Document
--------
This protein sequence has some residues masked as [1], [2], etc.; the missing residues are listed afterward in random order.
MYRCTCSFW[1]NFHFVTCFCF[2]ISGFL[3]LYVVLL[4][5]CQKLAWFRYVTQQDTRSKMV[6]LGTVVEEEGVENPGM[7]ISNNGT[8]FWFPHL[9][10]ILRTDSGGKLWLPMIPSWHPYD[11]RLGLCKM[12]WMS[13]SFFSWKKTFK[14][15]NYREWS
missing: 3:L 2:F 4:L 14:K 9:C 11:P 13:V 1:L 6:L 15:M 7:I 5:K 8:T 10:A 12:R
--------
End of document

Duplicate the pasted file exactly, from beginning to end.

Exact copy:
This protein sequence has some residues masked as [1], [2], etc.; the missing residues are listed afterward in random order.
MYRCTCSFW[1]NFHFVTCFCF[2]ISGFL[3]LYVVLL[4][5]CQKLAWFRYVTQQDTRSKMV[6]LGTVVEEEGVENPGM[7]ISNNGT[8]FWFPHL[9][10]ILRTDSGGKLWLPMIPSWHPYD[11]RLGLCKM[12]WMS[13]SFFSWKKTFK[14][15]NYREWS
missing: 3:L 2:F 4:L 14:K 9:C 11:P 13:V 1:L 6:L 15:M 7:I 5:K 8:T 10:A 12:R